3) Background and purpose: Calendula officinalis flowers have long been employed time in folk therapy, and more than 35 properties have been attributed to decoctions and tinctures from the flowers.  The main uses are as remedies for burns (including sunburns), bruises and cutaneous and internal inflammatory diseases of several origins.  The recommended doses are a function both of the type and severity of the condition to be treated and the individual condition of each patient.  Therefore, the present study investigated the potential use of Calendula officinalis ext. to prevent UV irradn.-induced oxidative stress in skin.  Methods: Firstly, the physico-chem. compn. of marigold ext. (ME) (hydroalcoholic ext.) was assessed and the in vitro antioxidant efficacy was detd. using different methodologies.  Secondly, the cytotoxicity was evaluated in L929 and HepG2 cells with the MTT assay.  Finally, the in vivo protective effect of ME against UVB-induced oxidative stress in the skin of hairless mice was evaluated by detg. reduced glutathione (GSH) levels and monitoring the secretion/activity of metalloproteinases.  Results and conclusions: The polyphenol, flavonoid, rutin and narcissin contents found in ME were 28.6 mg/g, 18.8 mg/g, 1.6 mg/g and 12.2 mg/g, resp. and evaluation of the in vitro antioxidant activity demonstrated a dose-dependent effect of ME against different radicals.  Cytoxicity expts. demonstrated that ME was not cytotoxic for L929 and HepG2 cells at concns. less than or equal to of 15 mg/mL.  However, concns. greater than or equal to 30 mg/mL, toxic effects were obsd.  Finally, oral treatment of hairless mice with 150 and 300 mg/kg of ME maintained GSH levels close to non-irradiated control mice.  In addn., this ext. affects the activity/secretion of matrix metalloproteinases 2 and 9 (MMP-2 and -9) stimulated by exposure to UVB irradn.  However, addnl. studies are required to have a complete understanding of the protective effects of ME for skin. 

Nota de alcance

PARTE UTILIZADA= Used part: Flores y hojas.

ACCIÓN FARMACOLÓGICA= Pharmacological action: Resolutiva, antitusígena, antiespasmódica, emenagoga, sudorífica, las hojas aplicadas sobre los callos y las verrugas, las hacen reducir.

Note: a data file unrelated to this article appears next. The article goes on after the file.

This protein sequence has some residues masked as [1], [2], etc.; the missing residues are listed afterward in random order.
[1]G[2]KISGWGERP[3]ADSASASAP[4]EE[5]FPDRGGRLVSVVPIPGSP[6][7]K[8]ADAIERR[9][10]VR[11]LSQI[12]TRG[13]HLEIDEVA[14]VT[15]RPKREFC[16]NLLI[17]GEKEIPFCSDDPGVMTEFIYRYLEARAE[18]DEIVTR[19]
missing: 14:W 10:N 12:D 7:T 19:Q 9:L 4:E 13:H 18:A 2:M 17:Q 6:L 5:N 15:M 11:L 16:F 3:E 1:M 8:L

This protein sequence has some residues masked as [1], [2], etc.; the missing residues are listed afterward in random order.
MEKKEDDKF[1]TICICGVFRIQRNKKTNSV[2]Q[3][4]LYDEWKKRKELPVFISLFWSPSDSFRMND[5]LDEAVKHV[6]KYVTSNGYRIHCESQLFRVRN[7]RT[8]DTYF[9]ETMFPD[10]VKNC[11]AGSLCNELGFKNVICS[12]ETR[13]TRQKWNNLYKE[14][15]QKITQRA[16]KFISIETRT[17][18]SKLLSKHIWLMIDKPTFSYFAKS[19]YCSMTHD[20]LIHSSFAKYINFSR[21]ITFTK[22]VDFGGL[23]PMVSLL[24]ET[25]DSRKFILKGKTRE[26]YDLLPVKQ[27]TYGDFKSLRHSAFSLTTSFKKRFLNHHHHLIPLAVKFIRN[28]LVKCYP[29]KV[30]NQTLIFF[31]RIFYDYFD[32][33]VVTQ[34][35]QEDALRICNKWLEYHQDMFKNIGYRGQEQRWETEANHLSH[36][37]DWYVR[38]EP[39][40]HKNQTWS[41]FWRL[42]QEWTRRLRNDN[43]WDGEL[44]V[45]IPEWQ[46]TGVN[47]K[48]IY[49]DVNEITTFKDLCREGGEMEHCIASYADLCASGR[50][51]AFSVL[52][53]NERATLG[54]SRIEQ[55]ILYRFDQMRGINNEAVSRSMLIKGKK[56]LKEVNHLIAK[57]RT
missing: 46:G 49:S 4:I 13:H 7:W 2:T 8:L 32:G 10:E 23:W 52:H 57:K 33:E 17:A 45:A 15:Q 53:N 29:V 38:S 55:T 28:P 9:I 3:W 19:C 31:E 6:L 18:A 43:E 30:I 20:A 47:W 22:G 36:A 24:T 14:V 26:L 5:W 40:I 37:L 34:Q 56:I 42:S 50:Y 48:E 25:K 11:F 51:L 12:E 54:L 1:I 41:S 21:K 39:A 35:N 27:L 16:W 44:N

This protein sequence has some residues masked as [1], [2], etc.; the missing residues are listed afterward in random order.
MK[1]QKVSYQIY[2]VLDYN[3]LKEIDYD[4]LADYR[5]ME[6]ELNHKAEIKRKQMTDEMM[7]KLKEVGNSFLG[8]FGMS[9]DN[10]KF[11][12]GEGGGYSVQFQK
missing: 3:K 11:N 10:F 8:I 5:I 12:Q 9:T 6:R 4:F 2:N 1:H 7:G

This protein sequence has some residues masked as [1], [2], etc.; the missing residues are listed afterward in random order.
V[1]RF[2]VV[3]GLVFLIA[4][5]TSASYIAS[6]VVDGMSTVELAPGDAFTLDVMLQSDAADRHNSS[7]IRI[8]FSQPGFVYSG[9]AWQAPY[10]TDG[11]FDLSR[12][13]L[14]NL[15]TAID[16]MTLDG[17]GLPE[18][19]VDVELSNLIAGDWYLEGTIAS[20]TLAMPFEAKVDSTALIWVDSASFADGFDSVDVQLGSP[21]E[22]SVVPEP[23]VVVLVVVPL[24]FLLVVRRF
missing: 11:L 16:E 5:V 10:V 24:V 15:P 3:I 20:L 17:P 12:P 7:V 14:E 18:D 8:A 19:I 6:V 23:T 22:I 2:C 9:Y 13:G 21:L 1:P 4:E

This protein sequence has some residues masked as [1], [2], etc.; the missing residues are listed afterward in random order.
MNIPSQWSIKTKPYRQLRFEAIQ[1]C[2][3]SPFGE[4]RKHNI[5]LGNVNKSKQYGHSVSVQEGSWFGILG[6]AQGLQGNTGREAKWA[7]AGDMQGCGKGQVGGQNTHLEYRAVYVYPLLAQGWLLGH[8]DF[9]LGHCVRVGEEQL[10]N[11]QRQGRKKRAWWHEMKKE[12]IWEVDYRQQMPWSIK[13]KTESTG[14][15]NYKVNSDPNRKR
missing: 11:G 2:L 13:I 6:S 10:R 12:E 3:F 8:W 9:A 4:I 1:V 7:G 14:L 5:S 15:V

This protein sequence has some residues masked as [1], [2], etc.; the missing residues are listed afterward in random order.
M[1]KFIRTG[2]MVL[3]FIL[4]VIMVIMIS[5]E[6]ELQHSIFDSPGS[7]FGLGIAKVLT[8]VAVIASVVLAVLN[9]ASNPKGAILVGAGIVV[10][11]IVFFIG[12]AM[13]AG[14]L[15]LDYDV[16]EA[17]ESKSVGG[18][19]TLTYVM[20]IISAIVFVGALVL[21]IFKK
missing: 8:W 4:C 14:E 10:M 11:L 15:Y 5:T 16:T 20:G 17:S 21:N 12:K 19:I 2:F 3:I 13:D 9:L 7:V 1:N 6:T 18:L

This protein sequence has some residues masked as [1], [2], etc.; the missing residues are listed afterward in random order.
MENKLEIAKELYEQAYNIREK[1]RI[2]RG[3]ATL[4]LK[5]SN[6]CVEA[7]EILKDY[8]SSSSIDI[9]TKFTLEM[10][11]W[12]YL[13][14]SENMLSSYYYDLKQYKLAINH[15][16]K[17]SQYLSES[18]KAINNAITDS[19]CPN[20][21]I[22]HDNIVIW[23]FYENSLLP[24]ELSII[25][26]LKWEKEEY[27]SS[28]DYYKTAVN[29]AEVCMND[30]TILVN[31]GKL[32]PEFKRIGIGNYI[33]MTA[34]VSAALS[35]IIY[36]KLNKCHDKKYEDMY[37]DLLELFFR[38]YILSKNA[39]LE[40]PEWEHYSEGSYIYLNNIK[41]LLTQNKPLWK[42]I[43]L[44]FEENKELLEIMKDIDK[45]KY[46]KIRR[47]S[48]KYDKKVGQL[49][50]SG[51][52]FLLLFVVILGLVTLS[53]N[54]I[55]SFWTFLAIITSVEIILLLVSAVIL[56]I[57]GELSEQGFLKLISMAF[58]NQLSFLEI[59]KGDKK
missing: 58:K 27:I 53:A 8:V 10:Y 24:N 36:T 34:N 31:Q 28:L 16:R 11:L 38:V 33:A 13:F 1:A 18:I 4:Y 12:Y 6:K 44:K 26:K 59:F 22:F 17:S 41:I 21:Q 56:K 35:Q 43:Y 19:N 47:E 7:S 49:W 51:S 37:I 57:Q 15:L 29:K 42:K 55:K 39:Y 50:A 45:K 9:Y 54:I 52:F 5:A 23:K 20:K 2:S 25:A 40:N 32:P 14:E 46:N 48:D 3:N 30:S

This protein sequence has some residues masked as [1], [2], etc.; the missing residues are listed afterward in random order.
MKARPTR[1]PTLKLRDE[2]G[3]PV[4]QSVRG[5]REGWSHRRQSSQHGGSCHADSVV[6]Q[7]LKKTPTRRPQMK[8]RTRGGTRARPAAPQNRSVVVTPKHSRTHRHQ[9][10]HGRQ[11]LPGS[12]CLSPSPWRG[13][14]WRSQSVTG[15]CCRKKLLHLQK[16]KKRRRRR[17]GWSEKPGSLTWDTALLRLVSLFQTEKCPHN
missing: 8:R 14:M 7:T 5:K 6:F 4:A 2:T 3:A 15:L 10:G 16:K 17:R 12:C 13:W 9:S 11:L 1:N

COMPOSICIÓN QUÍMICA= Chemical composition: Aceite esencial (0,1-0,2%): Abundante en mono y sesquiterpenos oxigenados: carvona, geranilacetona, mentona, isomentona, cariofileno, alfa y beta-iononas, pedunculatina, dihidroactinidiólido, etc. Saponósidos: calendulósidos A, D, D2, F. Carotenoides: calendulina, caroteno, licopeno, rubixantina, violaxantina, zeína, etc. Los carotenoides son compuestos relativamente estables, siendo solubles en grasas e insolubles en agua. Esto es importante cuando deba seleccionarse un medio de extracción para la elaboración de preparados en base a caléndula. Flavonoides: Derivados del quercetol (quercetin-3-0-glicósdo) y del isorramnetol. Alcoholes triterpénicos pentacíclicos: arnidiol, faradiol, ácido faradiol-3-mirístico, lupol, tanaxasterol, ácido faradiol-3-palmítico, etc. Polisacáridos: ramno-arabino-galactano y dos arabinogalactanos. Otros: ácido málico (6,8%), mucílago (1,5%), resina, goma (calendulina), sustancia amarga (calendeno o calendina), taninos, poliacetilenos, esteroles (sitosterol, estigmasterol, isofucosterol, campesterol, metil-enecholesterol y colesterol), ácido salicílico (0,34 mg/k), arvósido A (glicósido sesquiiterpénico) e inulina (raíz). 

ZONA GEOGRÁFICA= Geografical zone: Uruguay. 


Origen y distribución: especie de origen incierta; cultivada por siglos (a fin curativo y ornamental) a menudo se escapa del cultivo y temporalmente se difunde poniéndose espontánea en terrenos baldíos y jardines, difusa en todoslos sitios en la región mediterránea.

Partes utilizadas: hojas y cumbres floridas.

Propiedad: antiinflamatoria, antiséptica, cicatrizante, hipotensora, vasodilatadora periférico, antiespasmódica, emenagoga, colerética, inmunoestimulante, diurético, purificador de la sangre; sudorifera.


Droga: flores enteras.

Por el aceite esencial, acción antiséptica y parasitida. Por los alcoholes y lactonas terpénicas, acciones antibiótica y fungicida. Además antiinflamatoria, cicatrizante, emenagoga, espasmolítica, sudorífica,   

Partes usadas:

Usos tradicionales:
a) uso interno: problemas digestivos (dolores de estómago, úlceras, gastritis, colitis, padecimientos hepáticos); regula la función menstrual.